This blog is a result of a great twitter thread by Ben Newmark on parents’ evening
As I’m sitting at a parents’ evening right now with a gap its made me reflect on how I’ve used scaling in other ways.
My father is a therapist (of sorts) and showed me the value of using scaling many years ago. He uses it all the time to get a client to give a more valuable answer to the question “How are you?” than the standard “I’m OK.”.
As I said in the tweet the consistent use of scaling in parents evening has been very valuable to me and I will probably do it until the day I retire. I think its important that a student has the opportunity to start the process by giving their opinion. It means they are more likely to actually hear what you have to say because it becomes a two way conversation. It also allows us to anchor conversations about changes in behavior or study skills to a value.
Me: “Hi Jack, give yourself a score 1 to 10 about how you are getting on in science.”
Jack: “umm 7” (most people pick 7, even numbers seem too predictable, most think they are better than average, but are too modest to say 9)
Me: “Why not a 5?” (you could pick a number higher or lower depending on what you want them to justify)
Jack: “I think I am doing ok, but I could do better”
Me: “Tell me about your test results?”
From here we can move into discussions on results, knowledge gaps, exam technique etc.. for a couple of minutes.
Me: “Ok Jack, so given all we have discussed, I think you are working at a 6 currently, what I want us to decide is how to get to 8, what of the things we discussed are you going to commit to?”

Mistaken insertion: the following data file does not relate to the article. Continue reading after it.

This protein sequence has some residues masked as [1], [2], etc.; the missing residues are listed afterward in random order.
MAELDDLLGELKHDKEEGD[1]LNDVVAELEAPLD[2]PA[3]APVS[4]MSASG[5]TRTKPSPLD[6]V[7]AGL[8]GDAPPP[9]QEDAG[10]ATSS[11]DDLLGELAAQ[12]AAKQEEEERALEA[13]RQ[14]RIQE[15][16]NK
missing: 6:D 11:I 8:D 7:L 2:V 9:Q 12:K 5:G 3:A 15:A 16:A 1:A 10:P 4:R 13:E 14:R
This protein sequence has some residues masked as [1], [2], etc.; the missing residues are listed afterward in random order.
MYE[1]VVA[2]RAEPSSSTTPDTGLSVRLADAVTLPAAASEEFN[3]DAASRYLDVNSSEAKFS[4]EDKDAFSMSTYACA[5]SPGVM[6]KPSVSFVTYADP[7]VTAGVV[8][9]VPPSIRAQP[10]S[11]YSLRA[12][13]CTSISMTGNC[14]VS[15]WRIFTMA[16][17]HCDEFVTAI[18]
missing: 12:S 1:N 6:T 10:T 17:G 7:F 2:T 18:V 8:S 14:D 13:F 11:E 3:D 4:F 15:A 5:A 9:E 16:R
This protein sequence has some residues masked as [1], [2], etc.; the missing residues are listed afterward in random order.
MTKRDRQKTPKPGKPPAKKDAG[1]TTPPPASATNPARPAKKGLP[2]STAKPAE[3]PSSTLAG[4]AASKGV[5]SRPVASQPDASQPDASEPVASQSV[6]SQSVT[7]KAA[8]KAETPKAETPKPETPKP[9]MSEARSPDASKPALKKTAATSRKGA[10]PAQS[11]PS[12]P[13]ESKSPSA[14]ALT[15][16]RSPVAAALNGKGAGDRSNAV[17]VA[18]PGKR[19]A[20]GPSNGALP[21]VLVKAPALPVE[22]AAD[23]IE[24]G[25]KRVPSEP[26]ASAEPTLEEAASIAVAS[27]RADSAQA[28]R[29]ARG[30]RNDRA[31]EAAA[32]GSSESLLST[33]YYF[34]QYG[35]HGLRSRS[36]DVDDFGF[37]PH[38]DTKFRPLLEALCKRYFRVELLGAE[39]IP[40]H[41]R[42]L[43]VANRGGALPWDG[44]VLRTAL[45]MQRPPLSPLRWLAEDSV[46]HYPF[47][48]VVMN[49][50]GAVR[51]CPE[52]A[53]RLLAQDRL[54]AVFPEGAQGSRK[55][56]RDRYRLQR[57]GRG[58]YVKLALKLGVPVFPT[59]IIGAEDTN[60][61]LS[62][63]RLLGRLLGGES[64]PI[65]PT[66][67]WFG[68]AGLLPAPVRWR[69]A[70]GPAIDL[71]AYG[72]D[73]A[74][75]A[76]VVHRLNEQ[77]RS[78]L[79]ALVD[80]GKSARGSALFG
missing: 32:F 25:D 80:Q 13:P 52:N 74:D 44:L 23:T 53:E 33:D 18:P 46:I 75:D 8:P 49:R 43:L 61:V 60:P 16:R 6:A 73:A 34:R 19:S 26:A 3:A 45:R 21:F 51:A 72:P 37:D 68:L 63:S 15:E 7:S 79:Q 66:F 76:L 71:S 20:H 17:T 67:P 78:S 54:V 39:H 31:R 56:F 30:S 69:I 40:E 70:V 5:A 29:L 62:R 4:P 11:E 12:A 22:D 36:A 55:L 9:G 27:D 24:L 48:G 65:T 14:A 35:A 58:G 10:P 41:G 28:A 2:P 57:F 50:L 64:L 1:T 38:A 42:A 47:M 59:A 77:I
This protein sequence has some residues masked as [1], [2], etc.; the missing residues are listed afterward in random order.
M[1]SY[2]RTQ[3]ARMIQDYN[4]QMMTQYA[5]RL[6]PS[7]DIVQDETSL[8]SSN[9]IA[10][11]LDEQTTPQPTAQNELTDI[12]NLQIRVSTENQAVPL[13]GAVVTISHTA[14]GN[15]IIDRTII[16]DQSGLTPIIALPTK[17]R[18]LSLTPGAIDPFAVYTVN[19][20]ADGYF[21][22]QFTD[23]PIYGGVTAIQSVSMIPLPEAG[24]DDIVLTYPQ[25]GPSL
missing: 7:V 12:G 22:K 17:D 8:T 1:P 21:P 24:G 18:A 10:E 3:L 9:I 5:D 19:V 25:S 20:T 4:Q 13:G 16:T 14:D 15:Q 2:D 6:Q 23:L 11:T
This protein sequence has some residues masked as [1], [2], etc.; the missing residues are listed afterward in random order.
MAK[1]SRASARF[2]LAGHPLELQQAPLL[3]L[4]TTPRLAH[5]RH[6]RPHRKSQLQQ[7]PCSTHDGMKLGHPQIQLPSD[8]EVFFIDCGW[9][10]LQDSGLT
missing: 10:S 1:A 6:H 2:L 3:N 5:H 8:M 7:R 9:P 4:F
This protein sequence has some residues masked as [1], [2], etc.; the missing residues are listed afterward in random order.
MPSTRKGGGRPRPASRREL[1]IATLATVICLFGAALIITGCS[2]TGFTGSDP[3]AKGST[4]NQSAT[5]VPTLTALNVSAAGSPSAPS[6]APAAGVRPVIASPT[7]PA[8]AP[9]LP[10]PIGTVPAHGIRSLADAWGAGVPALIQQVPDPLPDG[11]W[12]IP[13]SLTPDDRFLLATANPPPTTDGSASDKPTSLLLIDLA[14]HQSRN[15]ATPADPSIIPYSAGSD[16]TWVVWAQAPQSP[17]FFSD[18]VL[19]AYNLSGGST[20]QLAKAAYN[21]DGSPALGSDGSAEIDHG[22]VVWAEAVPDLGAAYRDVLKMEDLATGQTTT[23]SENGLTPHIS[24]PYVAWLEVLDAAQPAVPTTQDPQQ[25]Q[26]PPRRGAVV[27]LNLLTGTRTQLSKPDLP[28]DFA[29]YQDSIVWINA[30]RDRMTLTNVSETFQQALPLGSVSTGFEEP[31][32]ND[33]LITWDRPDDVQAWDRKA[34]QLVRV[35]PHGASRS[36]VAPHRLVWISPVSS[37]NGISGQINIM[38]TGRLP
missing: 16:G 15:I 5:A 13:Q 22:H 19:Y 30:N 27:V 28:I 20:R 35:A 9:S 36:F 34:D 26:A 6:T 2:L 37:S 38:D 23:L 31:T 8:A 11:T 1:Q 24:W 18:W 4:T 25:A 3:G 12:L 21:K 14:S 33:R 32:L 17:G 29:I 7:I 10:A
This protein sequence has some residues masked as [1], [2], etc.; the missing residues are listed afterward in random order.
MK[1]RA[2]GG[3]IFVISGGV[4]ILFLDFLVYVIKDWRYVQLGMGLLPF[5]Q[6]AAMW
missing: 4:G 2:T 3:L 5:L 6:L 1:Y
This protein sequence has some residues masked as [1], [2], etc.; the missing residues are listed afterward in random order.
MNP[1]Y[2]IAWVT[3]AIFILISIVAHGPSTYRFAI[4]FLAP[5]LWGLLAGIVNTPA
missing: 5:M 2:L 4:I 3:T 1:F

Jack: “Well I’ll make sure I do my knowledge organiser homework”
Me: “Good that will get you to a 7, what else?”
Jack: “And I’ll make sure I correct all my work in green pen when we go through it”
Me: “Good, that should get it done. I look forward to seeing this new and improved Jack tomorrow in lesson. The sky’s the limit.”
That takes about 5 mins and I feel it has served me well.
Scaling during the register
So much of a students response to a lesson is about the things they bring into the room with them, events out of a teachers control. A while ago, when I was teaching in a much more challenging context than now, I used to get students to answer the register with a number based on how they were feeling today. Most would be in the 6-8 area and would be considered normal. Those students who gave a 10 or 9 I would recognise verbally by just saying “that’s great to hear”. Those that came in very low would be commiserated “I’m sorry to hear you are having a bad day, lets have a great lesson and see if we can leave the room on a 5”. It’s those low scores I was interested in. As a classroom teacher you are never fully aware of the big picture of students lives, but knowing a students is in a bad mood before you confront them about a lack of work or lateness etc.. allows you to change your approach and still get the message across but in a more sensitive way. I found this very useful as a way of maintaining relationships with students and preventing those surprise blow ups that some students are more prone to.
Hopefully I will be able to blog about our schools use of scaling to support vulnerable students soon, but it’s not quite ready and it’s not mine to share. I think this is the evolution of these ideas and will really impact the way we work some of our students.